Westerwelle: strengthening the Nuclear Non-Proliferation Treaty
Also forty years after its entry into force the Nuclear Non-Proliferation Treaty remains indispensable for the maintenance and consolidation of peace, security and stability, Federal Foreign Minister Westerwelle, stated.
On the 40th anniversary of the entry into force of the Treaty on the Non-Proliferation of Nuclear Weapons, Federal Foreign Minister Guido Westerwelle issued today (6 March) in Cordoba the following statement:
“Also forty years after its entry into force the Nuclear Non-Proliferation Treaty remains indispensable for the maintenance and consolidation of peace, security and stability.
The Treaty incorporates a mutual pledge to refrain from proliferating nuclear weapons and a commitment to disarm on the part of the nuclear-weapon states.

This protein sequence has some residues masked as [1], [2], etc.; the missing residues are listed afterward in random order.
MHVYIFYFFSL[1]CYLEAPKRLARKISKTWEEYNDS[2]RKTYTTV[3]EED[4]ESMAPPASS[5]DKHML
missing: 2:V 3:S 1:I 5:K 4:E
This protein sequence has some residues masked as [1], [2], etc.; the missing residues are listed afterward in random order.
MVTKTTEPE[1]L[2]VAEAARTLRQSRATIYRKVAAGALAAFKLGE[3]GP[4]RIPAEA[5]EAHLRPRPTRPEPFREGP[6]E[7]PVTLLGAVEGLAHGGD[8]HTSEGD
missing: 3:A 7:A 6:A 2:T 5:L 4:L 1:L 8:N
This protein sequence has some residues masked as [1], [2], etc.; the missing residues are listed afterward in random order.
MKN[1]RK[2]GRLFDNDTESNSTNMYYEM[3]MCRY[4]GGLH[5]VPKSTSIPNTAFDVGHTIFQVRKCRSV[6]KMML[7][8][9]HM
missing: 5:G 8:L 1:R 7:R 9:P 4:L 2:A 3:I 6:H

The German Government is committed to both goals. With our E3+3 partners we are seeking to prevent a nuclear-armed Iran. But we are also supporting the talks under way between the United States and Russia on a reduction of their strategic weapons arsenals.
If successful, these talks will have a positive impact on the forthcoming Review Conference in New York of the Parties to the Nuclear Non-Proliferation Treaty. Together with our partners Germany will be working in New York to strengthen the Treaty regime.”
The Treaty on the Non-Proliferation of Nuclear Weapons was signed on 1 July 1968 and entered into force on 5 March 1970. By defining the key parameters for achieving further progress on disarmament, it constitutes the basis of the global non-proliferation system. Currently 190 countries are parties to the Treaty; Germany became a party on 2 May 1975. A comprehensive Review Conference of the Parties to the Treaty is to take place in New York in May.